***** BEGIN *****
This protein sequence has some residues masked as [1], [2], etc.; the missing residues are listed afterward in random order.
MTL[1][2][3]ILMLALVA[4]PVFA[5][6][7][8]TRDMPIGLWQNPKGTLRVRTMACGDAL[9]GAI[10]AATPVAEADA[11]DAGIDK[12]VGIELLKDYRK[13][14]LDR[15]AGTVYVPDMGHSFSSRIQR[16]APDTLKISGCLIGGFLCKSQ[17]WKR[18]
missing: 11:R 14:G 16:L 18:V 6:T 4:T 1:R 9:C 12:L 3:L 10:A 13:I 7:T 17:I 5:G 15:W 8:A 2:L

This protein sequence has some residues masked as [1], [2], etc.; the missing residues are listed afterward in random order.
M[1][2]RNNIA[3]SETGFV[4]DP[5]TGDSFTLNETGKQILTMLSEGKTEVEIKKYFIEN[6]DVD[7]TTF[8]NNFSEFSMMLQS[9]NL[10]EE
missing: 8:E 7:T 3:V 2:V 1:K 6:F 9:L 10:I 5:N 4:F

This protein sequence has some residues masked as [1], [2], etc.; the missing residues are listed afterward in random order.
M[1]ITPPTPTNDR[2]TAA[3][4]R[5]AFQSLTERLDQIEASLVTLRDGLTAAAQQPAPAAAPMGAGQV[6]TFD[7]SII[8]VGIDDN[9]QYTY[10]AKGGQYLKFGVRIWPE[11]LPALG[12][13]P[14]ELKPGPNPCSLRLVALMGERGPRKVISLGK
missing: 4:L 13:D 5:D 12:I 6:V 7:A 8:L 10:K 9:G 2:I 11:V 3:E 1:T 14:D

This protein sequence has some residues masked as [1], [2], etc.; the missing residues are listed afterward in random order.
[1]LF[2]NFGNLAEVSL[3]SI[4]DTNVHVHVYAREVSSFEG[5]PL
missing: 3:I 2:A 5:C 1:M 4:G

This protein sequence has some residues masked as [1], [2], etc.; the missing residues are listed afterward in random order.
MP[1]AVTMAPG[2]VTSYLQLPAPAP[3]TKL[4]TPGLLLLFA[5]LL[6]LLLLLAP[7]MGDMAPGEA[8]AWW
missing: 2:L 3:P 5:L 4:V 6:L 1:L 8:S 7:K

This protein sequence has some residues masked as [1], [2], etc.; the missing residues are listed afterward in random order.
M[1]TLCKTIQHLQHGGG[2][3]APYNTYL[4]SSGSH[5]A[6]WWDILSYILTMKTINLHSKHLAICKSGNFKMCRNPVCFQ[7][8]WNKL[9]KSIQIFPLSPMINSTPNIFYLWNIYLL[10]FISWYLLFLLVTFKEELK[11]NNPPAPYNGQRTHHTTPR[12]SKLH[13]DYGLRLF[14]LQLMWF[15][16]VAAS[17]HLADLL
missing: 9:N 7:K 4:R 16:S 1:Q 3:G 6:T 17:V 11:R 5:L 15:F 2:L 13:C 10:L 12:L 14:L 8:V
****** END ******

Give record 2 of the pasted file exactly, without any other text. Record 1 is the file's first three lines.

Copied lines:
This protein sequence has some residues masked as [1], [2], etc.; the missing residues are listed afterward in random order.
M[1][2]RNNIA[3]SETGFV[4]DP[5]TGDSFTLNETGKQILTMLSEGKTEVEIKKYFIEN[6]DVD[7]TTF[8]NNFSEFSMMLQS[9]NL[10]EE
missing: 8:E 7:T 3:V 2:V 1:K 6:F 9:L 10:I 5:N 4:F